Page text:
Students, teachers talk about online learning

Pre-AP English II teacher Steffannie Alter prepares for her first year of teaching.

Photos provided by Steffannie Alter

Pre-AP English II teacher Steffannie Alter prepares for her first year of teaching.

Nicole Miranda, Reporter

oBefore first period, AP Government and AP Micro and Macro Economics teacher Natalie Christian wakes up to another busy morning of being a mom and a teacher. She heads to her home workspace with a filled coffee mug in hand. 

Although her husband helps her by dropping off her son at daycare, she still has a long day of teaching ahead of her. 

“I have a 10-month-old son that has to get up,” Christian said.  “It’s a rush to get him and his bag ready for daycare, get proper for class, get my coffee, and get in front of my computer.” 

AP Government and Economics teacher Natalie Christian holds her son.  (Photos provided by Natalie Christian)

For Pre-AP English II teacher Steffannie Alter, the first week of school was filled with trials and errors. Getting used to new online platforms proved to be a challenge, but also a safer alternative. 

Alter prepared over the summer by reading course-related books and creating slideshows. 

Before classes, she prepares herself a nice breakfast and ensures that her cat is happy and fed. The aroma of a single, lit purple candle fills her room and she feels ready to start her day of teaching. 

 “The flexibility of the afternoon is wonderful,” Alter said. “I also think that because people are in their home and more comfortable, it can feel a little less intimidating to reach out to a teacher. The downside would be that I cannot tell if my students understand or are completely lost.”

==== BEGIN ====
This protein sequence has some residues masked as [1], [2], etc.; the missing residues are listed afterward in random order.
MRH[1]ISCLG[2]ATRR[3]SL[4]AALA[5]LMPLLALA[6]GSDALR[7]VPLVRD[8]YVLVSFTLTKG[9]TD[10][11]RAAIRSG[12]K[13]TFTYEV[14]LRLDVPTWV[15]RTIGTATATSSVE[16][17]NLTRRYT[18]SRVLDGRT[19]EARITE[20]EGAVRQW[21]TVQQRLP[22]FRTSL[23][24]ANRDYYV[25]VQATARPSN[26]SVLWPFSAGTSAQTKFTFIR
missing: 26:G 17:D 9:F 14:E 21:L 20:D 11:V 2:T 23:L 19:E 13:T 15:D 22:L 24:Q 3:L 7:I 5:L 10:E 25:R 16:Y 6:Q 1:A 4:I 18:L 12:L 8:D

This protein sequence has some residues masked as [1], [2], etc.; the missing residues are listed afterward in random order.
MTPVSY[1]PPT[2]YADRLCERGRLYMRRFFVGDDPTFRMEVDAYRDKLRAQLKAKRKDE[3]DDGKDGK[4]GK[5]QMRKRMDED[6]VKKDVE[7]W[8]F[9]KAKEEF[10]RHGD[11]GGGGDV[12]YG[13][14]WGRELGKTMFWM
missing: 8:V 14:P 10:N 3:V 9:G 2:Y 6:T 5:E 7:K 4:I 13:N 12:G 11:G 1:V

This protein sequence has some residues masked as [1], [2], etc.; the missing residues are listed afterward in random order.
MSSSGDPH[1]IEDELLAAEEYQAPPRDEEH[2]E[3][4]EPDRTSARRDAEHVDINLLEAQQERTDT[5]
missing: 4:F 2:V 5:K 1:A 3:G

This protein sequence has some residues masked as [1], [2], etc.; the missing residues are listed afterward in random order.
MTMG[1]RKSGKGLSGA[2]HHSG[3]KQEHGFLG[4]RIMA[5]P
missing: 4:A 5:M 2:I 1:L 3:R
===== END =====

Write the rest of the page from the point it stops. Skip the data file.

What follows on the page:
Alter feels confident that she can face the difficulties of an online environment.

“I keep a notebook with more extensive notes on who I’m supposed to send follow up emails to, which students have accommodations and who goes by a nickname,” Alter said. 

Christian recalled a confusing incident. During a class meeting, a non-Bellaire student randomly joined her class. 

 “He never said a word, orally or in the chat,”  Christian said. “When I noticed him, I removed him from the meeting, but he came back.” 

 Technological mishaps such as not hitting record or accidentally muting oneself create moments of awkwardness. Being late to class is no longer the same. 

 “I have an off period and then dance, so I took a nap and accidentally missed class,” senior Luna Chen said. “I was scared and shocked by the feeling of waking up and seeing the time, however, my teacher was cool about it.”

Chen said she misses in-person learning. 

“I feel like discussions were better in person and I left more engaged,” Chen said. 

Senior Luna Chen is dancing at an eMotions concert. (Photos provided by Jin Park)

Meanwhile, Acosta hopes to return to campus soon and interact with other new students. 

“I look forward to making friends and actually seeing them in person and not just as a black screen with their initials,” freshman Juan Acosta said. 

Teachers like Christian and Alter remain optimistic in hopes of encouraging students to do the same. 

“A new school year is always exciting,” Christian said. “I don’t think that has necessarily disappeared just, because we are on a computer.”